Feeding Your Baby Infant Formula

Feeding Your Baby Infant Formula

HE Code: 
HE1306
Language: 
Format: 
Booklet A5
Publication date: 
January 2011
Revision date: 
1 February 2013
Status: Hard copies currently out of stock.
For use by health professionals in advising parents and caregivers who have decided to partially or completely formula feed a baby. The booklet includes clear instructions on bottle feeding and how to choose an infant formula.

There are many reasons why some mothers don’t breastfeed. If you feel sad and/or disappointed that you are not fully breastfeeding your baby, it is a good idea to discuss your feelings with your midwife, doctor or nurse. If possible, try to maintain some breastfeeding as well as using formula.

Babies up to six months of age who aren’t breastfed must only have formula – other drinks can make them sick. However, babies over six months may also be offered drinks of water from a cup. Your baby will probably start eating some solid foods at around six months but will still need formula.

Choosing Infant Formula

There are many formulas available. There is no evidence that one company’s formula is better than another’s. Changing from a standard formula to a different or more expensive one is not necessary unless your midwife, doctor or nurse specifically recommends it for your baby.

Milks such as follow-on, toddler milk and growing up milk are labelled as being suitable for babies aged six months and over. These milks should never be given to babies under six months old and are not necessary for most babies over six months of age. Use the same infant formula up to 12 months, then switch to standard (dark blue top) cow’s milk.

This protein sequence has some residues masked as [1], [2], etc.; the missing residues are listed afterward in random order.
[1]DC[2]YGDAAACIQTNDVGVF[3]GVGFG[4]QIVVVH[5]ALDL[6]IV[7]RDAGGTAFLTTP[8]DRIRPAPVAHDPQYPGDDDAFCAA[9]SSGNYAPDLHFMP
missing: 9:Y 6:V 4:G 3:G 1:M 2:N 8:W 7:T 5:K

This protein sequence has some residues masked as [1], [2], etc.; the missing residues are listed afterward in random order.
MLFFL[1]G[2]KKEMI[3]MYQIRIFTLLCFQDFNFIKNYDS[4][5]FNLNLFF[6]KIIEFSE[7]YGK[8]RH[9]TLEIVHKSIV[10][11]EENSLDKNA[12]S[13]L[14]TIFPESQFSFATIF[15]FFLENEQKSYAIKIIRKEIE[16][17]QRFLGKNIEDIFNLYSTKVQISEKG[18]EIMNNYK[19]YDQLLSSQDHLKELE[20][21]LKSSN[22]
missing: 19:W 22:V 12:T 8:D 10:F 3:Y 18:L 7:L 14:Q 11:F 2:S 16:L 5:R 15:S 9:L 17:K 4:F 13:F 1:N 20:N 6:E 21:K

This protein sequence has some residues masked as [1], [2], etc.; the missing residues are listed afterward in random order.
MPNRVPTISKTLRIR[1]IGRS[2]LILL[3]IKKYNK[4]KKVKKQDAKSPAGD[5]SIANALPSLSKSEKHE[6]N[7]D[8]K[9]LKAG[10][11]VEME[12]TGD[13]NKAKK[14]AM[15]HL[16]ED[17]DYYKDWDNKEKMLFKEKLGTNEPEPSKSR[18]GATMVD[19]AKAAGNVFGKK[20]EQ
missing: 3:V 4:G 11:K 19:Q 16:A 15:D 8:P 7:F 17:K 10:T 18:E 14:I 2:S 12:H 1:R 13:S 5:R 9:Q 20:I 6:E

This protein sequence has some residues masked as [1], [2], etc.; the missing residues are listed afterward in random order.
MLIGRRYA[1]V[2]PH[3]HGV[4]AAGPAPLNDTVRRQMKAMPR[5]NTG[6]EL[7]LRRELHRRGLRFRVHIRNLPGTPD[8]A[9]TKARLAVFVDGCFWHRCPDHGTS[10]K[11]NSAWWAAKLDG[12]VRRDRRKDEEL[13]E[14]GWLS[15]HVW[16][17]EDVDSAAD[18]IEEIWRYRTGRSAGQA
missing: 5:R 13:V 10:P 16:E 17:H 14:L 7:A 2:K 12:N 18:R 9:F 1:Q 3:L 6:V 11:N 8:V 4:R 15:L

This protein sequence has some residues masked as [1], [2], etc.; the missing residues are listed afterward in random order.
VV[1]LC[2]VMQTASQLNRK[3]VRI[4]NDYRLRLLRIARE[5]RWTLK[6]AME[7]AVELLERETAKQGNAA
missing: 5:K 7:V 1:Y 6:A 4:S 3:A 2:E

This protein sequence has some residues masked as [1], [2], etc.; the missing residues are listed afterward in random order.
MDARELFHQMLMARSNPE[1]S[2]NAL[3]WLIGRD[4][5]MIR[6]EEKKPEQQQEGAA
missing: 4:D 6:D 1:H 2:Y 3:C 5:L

Cow’s milk formula

Formula made from cow’s milk is usually recommended for healthy babies who are not breast-fed. Before you buy infant formula, talk to your midwife, doctor or nurse about which cow’s milk formula is best for your baby.

Soy-based infant formula

Your doctor may advise using a soy-based infant formula if your baby is allergic to cow’s milk formula or is unable to tolerate it.

However, a large number of babies who are allergic to cow’s milk may also be intolerant to soy. The Ministry of Health recommends that soy-based infant formula be used only where there is a clear medical need for it.

If you have any concerns, ask your midwife, doctor or nurse about alternatives to soy-based infant formula.

Equipment for Formula Feeds

You need:

  • feeding bottles and teats with caps, collars and sealing discs
  • a bottle brush and a teat brush
  • kitchen tongs
  • a jug with measuring marks (for measuring water to add to the powder)
  • sterilising equipment (necessary for the first three months):

either

  • a large cooking pot (large enough for water to cover everything in it) with a lid,

or

  • special sterilising solution (or tablets) and a large plastic container with a lid,

or

  • a steam sterilising unit designed for microwave sterilising or an electric steam steriliser.

If possible, choose bottles and teats that allow air into the bottle. This makes it easier for your baby to suck out the milk.

Bottles

Bottles with straight sides and wide necks are the easiest to clean.

Glass bottles are easier to clean than plastic but break more easily.

‘Disposable’ bottles have throw-away liners only.

Teats

Newborn babies – one hole in the tip of the teat gives a slow flow to encourage strong sucking.

Older babies – more than one hole gives a faster flow.

Formula should drip from the teat at about one drop per second when tipped.

Washing and Sterilising